Abortion- Pro-choice versus Pro-life

Abortion applies to pregnancy termination. Abortion is a topical topic and one of the contentious ethical issues that is popular across the globe. In abortion, the core ethical question includes the fight between life and freedom. There are usually two classes of people, the pro-choice and the pro-life groups. The pro-choice chooses liberty and therefore considers it immoral for someone to restrict the right of a woman to the decision she makes about her body. These individuals consider the right to complete control of one’s body as moral, according to Russell and Gregory (251), and therefore prohibiting a woman from aborting an unwanted child means depriving them of this right. The organic life exits inside the woman’s body, and therefore she should be given the right to decide whether it remains inside her body or not and thus any woman has the right to choose abortion.

On the other hand, the pro-life choose life and thus consider it unethical for a woman to abort. Pro-life argues that the right to life always outweighs the right of any individual to control their body. Therefore, these individuals claim that aborting do not liberate any woman. Instead, it permits the society not to take care of the woman’s needs. Pro-life believes that the need for equality for women entails being given the social and financial requirements to survive as mothers but not the right to access abortion (Russell and Gregory 251). They say that the fetus is not a body part like any other but a separate life growing in the womb and thus abortion means murder. A woman should, therefore, take the necessary precautions to avoid killing an innocent life as a result of one’s responsibility or mistake.

Critical evaluation and analysis of argument

The battle between the pro-choice and pro-life is everlasting and hence becomes an ethical dilemma. The teleological approach claims that the decisions to undertake an abortion depend on the consequences. The theory is based on utilitarianism, an approach that argues that there is nothing like a universal basis for determining wrong or right (Lazar and Seth 590). The main idea behind the teleological theory, therefore, is the utility principle which focuses on consequences of action and thus killing an innocent life may be right or wrong depending on the circumstance. Therefore, the theory focuses on a selfish point of view about the situation.

The deontological theory insists that there are specific systems of duties and that the perfect ones should always be followed regardless of the situations. As postulated by Lazar and Seth (600) one of the ideal responsibilities include not killing an innocent being, and a pregnant woman’s case applies in the context that there is a life inside her body. The theory argues that immediately a woman conceives, a child is no longer one of her body tissues but a separate individual. Therefore, abortion means killing that independent individual. The criticism of this approach, however, is that after conception, there is cell formation with little tissues and it’s normal for cells to be created and distorted in our bodies.

Both theories present varying viewpoints, and it is hard to choose the approach that can be regarded ethical. There exists a variety of reasons why a woman would want to terminate a pregnancy for instance if she was raped, if the pregnancy would disrupt her life goals and purpose, if she has an unusual disease that could be passed on to the child or even to prevent the birth of a strange kid. The reason why most of the individuals find abortion ethically problematic is apparent and revolve around life values or religion (Dickens and Bernard 182). However, the truth remains that every human being has the right to decide how to perceive and feel about abortion and the central dilemma is whether to choose the pro-life or the pro-choice view.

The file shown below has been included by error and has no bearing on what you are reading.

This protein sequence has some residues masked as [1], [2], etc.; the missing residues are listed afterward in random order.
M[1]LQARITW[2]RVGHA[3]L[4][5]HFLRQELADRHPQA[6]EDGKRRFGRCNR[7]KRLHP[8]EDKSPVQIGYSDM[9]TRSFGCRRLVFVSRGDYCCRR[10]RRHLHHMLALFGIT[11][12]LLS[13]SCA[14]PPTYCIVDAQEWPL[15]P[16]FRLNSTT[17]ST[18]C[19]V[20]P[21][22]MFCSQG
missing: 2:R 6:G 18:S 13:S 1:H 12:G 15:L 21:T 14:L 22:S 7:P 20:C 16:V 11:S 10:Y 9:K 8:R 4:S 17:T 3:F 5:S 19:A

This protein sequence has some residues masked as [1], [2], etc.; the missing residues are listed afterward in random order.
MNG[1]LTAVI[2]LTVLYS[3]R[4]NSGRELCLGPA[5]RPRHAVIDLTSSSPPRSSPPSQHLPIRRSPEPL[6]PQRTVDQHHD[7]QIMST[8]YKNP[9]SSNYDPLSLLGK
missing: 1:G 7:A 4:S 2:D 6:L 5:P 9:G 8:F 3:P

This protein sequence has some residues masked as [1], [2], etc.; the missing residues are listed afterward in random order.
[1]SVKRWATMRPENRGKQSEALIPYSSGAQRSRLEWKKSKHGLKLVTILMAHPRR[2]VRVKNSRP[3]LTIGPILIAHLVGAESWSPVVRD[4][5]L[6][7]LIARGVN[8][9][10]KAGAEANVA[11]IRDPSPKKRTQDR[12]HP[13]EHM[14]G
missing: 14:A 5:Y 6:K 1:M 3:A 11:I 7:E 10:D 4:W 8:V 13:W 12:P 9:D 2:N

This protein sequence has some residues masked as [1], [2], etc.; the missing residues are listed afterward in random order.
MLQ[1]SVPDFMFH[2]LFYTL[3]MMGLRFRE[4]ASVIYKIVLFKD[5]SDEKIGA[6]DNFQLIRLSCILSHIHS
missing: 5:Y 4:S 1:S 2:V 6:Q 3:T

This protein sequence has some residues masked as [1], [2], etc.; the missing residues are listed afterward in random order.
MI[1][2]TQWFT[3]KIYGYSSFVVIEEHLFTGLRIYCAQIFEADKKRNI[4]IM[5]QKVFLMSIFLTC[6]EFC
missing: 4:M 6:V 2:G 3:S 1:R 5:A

My Position

I believe that every woman has the right over their body and thus should choose whether to abort or not. Some scenarios justify the choice to abort but are always rendered meaningless by women who are just careless and decide to abort due to irresponsibility. An excellent example of such women include the teens who ignore the consequences of unsafe sex, merely because they know abortion could serve as a contraception method. The utilitarian approach in the teleological theory puts into consideration that utility of the unborn child and allow women to have an abortion in case they make mistakes or if their health is at risk. On the other hand, the deontological approach is against abortion and urges an individual to follow a particular system of duties.

I believe abortion can be ethical only if the choice is not taken for granted. I think that abortion is s choice and the philosophical theories can be supported or ignored depending on one’s perception. While making a decision of this kind then the ethicality of that matter can only be left to the individual.

Works Cited

Dickens, Bernard M. “Ethical and legal aspects of noninvasive prenatal geneticdiagnosis.” International Journal of Gynecology & Obstetrics 124.2 (2014): 181-184.

Lazar, Seth. “Deontological Decision Theory and Agent-Centered Options.” Ethics 127.3 (2017):579-609.

Russell, Gregory. “Pro-Life, Pro-Choice, and Prospects for Common Values.” Radical Conflict:Essays on Violence, Intractability, and Communication (2016): 251.

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